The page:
Johnson, the former BFA-St. Albans star who arrived at UVM a year ahead of Roberson, remembered a teammate who blocked him “too many times to count” in practice. But that was the loudest part about UVM’s swatter extraordinaire, who appeared to manage hoops and his electrical engineering major with ease.
“He was quiet but had a real dry sense of humor … observational humor,” said Johnson, who won league MVP honors the year before Roberson. “He was not a stressed guy.”
“As he became the talk of the town, he almost seemed like he didn’t feel comfortable with it because he didn’t like to have people make a big deal about him,” Johnson said. “He’d just as soon talk about the time Kenny White scored 75 in high school than anything he accomplished.”
The outpouring of support after Roberson’s heart-wrenching death spoke to just how much the UVM star had endeared himself to those who knew him, even from afar.
A bus load of UVM players — past and present — traveled to Buffalo for the funeral service. Brennan, White and Johnson, as well as teammates Craig Gaffin and T.J. Whitaker, were pallbearers.
“It was so profound and so sad and so joyous at the same time,” Brennan said.
The day after the service in Roberson’s hometown, which drew an audience of 1,500 mourners, most of them Black, another 1,500 people gathered for a memorial in Patrick Gym. That crowd, Brennan estimated at the time, was about 95% white.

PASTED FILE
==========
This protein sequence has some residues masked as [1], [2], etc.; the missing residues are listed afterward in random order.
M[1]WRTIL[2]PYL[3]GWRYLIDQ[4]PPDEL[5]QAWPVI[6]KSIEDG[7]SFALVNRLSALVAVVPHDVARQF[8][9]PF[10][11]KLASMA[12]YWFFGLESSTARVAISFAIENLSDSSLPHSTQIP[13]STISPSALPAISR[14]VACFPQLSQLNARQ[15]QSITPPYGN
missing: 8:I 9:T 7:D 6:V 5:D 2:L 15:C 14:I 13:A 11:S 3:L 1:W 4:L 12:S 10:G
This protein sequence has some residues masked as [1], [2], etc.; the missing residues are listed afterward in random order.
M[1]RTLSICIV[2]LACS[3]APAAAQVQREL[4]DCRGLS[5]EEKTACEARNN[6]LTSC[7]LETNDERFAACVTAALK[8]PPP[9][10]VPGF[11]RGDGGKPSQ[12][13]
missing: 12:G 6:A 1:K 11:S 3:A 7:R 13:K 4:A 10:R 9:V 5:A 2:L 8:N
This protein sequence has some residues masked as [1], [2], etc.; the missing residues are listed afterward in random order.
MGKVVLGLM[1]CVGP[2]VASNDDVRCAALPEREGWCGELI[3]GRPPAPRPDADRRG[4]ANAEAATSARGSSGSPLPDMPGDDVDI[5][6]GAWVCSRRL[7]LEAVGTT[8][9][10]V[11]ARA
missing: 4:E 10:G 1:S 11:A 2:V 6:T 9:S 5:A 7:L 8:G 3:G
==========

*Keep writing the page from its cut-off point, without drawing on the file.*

“You look at the impact and effect he had on people. He was the color of love, that’s who he was,” Brennan said.
And everyone knew what they had lost — those closest to him most of all.
“There’s just a bond of how we would be now at 50,” White said. ‘All the experiences we would have had from 23 years of age and on. There was a friendship and it died early.
“I think of him every day.”
The star who made Vermont
When UVM took on No. 1 Northeastern in the NAC semifinals in 1990, the Catamounts hadn’t defeated the Huskies outside Burlington since 1921.
Behind five players in double figures, UVM upset Northeastern 76-62 for the program’s first trip to the conference title game.
And Roberson, a sophomore, was at the center of it all. He collected 11 points, 11 rebounds, tied a conference tourney record with seven blocks and threw down a memorable putback dunk over multiple Northeastern defenders that would serve as a warning shot for the rest of the league.